On the claims side of the house, D&O insurers can take a closer look at ways to reduce exposure by securities class actions. Securities class actions frequently settle at mediation in or around the motion to dismiss stage. So what are some things that D&O claims professionals can do to attempt to mitigate the potential impact of settlements? Here are some suggestions:

  • When assessing the defense counsel, inquire about flat fee arrangements for motions to dismiss. The securities class action defense bar is competitive, and many firms will offer flat fees (anywhere from $250,000–$400,000) to defend the case through one or potentially multiple rounds of motions to dismiss. These arrangements in many cases leave the tower with its full limits come mediation time to effectively deal with any settlement.
  • Dive deep into plaintiff-style damages and loss causation. In securities class actions, the plaintiffs will allege large market cap losses incurred by the company in connection with a stock drop, which in many cases can be in the hundreds of millions of dollars. Settlements of these cases tend to fall within 10%–12% of the market cap loss. Therefore the only way to bring those numbers down (and potentially avoid exposure to certain layers of any D&O tower) is to give serious thought to damages and loss causation. Does the market cap loss contemplate additional stock drops during the Class Period that may not have “revealed” anything new to the market after an initial corrective disclosure? Did something else significant happen in the market on the day of the corrective disclosure that could have contributed to the stock drop? Are there portions of the corrective disclosure that contributed to bringing the company’s stock price down that have nothing to do with the case? Each of these questions can elicit answers that are crucial leverage points, which can be used to push the settlement value of the case down.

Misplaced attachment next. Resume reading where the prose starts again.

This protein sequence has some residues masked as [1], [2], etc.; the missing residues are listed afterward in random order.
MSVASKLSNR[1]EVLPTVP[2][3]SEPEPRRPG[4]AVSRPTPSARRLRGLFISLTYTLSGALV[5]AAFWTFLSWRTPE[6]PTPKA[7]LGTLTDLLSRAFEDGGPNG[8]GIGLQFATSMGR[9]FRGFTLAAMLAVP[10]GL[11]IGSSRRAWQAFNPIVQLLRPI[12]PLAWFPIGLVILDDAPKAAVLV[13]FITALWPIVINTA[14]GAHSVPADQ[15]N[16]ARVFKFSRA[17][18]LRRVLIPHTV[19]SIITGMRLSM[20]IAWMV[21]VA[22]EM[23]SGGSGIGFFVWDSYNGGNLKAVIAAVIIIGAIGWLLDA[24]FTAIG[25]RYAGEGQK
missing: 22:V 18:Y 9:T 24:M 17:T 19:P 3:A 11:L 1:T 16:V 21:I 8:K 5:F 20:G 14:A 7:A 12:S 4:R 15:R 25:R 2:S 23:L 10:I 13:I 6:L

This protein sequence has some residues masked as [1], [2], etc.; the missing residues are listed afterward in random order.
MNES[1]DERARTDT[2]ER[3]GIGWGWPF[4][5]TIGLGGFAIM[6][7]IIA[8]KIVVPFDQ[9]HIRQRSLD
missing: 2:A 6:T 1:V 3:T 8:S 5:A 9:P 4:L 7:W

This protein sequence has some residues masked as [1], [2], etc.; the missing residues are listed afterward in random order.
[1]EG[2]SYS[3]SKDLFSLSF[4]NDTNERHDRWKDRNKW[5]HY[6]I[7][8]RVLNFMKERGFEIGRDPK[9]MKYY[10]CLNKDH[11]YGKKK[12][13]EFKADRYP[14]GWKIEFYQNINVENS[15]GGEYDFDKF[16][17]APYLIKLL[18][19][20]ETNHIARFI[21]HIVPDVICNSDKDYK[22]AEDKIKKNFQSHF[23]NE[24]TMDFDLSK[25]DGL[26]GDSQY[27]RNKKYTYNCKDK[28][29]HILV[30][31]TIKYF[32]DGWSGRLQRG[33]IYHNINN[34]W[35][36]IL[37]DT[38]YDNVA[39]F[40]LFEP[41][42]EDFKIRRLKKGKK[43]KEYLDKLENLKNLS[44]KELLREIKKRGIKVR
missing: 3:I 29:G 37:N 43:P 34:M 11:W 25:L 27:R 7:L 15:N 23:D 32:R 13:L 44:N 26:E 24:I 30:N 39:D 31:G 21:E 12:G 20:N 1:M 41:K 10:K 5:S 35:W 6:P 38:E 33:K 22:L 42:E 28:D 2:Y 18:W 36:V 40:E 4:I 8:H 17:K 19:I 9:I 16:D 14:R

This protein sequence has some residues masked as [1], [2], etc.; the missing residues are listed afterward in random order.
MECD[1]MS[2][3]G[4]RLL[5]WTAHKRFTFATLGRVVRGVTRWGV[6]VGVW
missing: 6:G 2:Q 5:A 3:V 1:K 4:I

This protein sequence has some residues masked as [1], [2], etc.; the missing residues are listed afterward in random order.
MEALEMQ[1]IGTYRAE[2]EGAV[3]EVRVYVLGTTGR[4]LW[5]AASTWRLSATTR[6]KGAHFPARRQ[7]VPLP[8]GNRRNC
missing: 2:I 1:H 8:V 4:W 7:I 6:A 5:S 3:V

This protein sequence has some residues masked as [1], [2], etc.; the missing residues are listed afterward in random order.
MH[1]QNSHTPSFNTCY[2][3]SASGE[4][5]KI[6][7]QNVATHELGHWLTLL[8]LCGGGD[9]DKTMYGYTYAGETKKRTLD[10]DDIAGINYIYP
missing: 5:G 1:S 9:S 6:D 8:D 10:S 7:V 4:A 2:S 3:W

• As a corollary, it is important to engage the defense counsel on these questions early, especially if D&O insurers perceive unique arguments to be available with respect to damages. At the early stage, the defense counsel tend to focus (as they should) on the facts of the case and whether the plaintiff’s case can proceed based on their theory of liability. However, engaging the defense counsel on damages issues can produce better results for D&O insurers, especially come mediation time, because at that point D&O insurers can point to early damages analysis to argue, for example, that while plaintiffs may have a strong case on liability, the damages simply aren’t as large as the plaintiffs allege.
  • When selecting a mediator, consider candidates who understand and respect D&O insurers’ perspective, but who can also “speak plaintiff” too. The plaintiff’s counsel in the securities class action field are often very sophisticated and understand the nuances of getting these cases positioned to settle. At any given time, the plaintiff’s counsel will have a portfolio of securities class actions at different stages of their respective life cycles, and they tend to place these claims on a certain value scale based on what they perceive to be the ultimate settlement value relative to the time, energy, and money invested in the case from their end. On the defense and D&O insurer side, having a mediator who can engage plaintiffs along these lines can be crucial. If a mediator is able to effectively convey to the sophisticated plaintiff’s counsel that “this case simply isn’t one in your book that should be valued where you value it,” that is a much more effective and persuasive conversation than “the D&O insurers don’t like your settlement demands.” This type of constructive conversation in a mediation can produce favorable results, and get the case settled for a value that is more consistent with the facts and risks presented.

The 2019 Cornerstone report on securities class action filings presents many challenges, but also opportunities. What are some creative ways on the underwriting and claims side to tackle these challenges? We’d be interested to hear your views too.

If you have any questions or feedback, please contact John F. McCarrick (mccarrickj@whiteandwilliams.com; 212.714.3072), or  Andrew Lipton (liptona@whiteandwilliams.com; 212.631.1252).

This correspondence should not be construed as legal advice or legal opinion on any specific facts or circumstances. The contents are intended for general informational purposes only, and you are urged to consult a lawyer concerning your own situation and legal questions.
Back to Page